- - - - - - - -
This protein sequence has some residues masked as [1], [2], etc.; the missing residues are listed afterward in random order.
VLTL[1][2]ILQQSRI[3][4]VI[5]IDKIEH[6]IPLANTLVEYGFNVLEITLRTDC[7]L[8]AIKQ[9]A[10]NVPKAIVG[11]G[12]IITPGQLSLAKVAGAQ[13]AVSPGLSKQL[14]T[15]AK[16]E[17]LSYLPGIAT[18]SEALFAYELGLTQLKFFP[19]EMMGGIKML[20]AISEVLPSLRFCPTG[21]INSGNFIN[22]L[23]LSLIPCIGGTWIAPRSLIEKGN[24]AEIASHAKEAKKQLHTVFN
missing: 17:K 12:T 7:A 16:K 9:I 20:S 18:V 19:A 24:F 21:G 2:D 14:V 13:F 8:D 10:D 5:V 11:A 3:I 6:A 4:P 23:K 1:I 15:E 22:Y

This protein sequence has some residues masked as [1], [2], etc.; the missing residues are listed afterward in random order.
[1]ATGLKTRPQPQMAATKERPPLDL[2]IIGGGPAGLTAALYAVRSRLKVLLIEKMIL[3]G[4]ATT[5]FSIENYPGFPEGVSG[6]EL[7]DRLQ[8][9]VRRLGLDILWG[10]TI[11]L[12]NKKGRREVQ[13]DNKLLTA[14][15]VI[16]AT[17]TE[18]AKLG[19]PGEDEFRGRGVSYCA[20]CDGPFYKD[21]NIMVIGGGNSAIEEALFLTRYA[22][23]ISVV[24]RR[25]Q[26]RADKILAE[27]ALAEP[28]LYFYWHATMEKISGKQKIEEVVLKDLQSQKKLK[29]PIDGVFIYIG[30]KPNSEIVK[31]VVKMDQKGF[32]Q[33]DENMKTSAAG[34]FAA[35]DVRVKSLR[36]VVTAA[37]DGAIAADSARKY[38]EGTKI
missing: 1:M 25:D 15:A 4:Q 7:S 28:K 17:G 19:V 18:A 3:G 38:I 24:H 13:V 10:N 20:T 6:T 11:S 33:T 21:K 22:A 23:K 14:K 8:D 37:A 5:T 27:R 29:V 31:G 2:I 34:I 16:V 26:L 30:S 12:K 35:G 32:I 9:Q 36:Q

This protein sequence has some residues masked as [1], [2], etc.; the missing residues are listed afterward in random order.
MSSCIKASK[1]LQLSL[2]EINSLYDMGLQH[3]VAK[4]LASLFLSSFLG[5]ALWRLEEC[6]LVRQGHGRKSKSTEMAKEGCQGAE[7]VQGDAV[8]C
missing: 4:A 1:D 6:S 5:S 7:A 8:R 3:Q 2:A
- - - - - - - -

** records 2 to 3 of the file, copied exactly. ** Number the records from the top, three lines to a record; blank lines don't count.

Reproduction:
This protein sequence has some residues masked as [1], [2], etc.; the missing residues are listed afterward in random order.
[1]ATGLKTRPQPQMAATKERPPLDL[2]IIGGGPAGLTAALYAVRSRLKVLLIEKMIL[3]G[4]ATT[5]FSIENYPGFPEGVSG[6]EL[7]DRLQ[8][9]VRRLGLDILWG[10]TI[11]L[12]NKKGRREVQ[13]DNKLLTA[14][15]VI[16]AT[17]TE[18]AKLG[19]PGEDEFRGRGVSYCA[20]CDGPFYKD[21]NIMVIGGGNSAIEEALFLTRYA[22][23]ISVV[24]RR[25]Q[26]RADKILAE[27]ALAEP[28]LYFYWHATMEKISGKQKIEEVVLKDLQSQKKLK[29]PIDGVFIYIG[30]KPNSEIVK[31]VVKMDQKGF[32]Q[33]DENMKTSAAG[34]FAA[35]DVRVKSLR[36]VVTAA[37]DGAIAADSARKY[38]EGTKI
missing: 1:M 25:D 15:A 4:Q 7:S 28:K 17:G 19:V 18:A 3:G 38:I 24:H 13:V 10:N 20:T 6:T 11:S 33:T 21:K 22:A 23:K 14:K 8:D 37:A 5:T 27:R 29:V 31:G 2:I 34:I 16:V 26:L 30:S 12:K 35:G 32:I 9:Q 36:Q

This protein sequence has some residues masked as [1], [2], etc.; the missing residues are listed afterward in random order.
MSSCIKASK[1]LQLSL[2]EINSLYDMGLQH[3]VAK[4]LASLFLSSFLG[5]ALWRLEEC[6]LVRQGHGRKSKSTEMAKEGCQGAE[7]VQGDAV[8]C
missing: 4:A 1:D 6:S 5:S 7:A 8:R 3:Q 2:A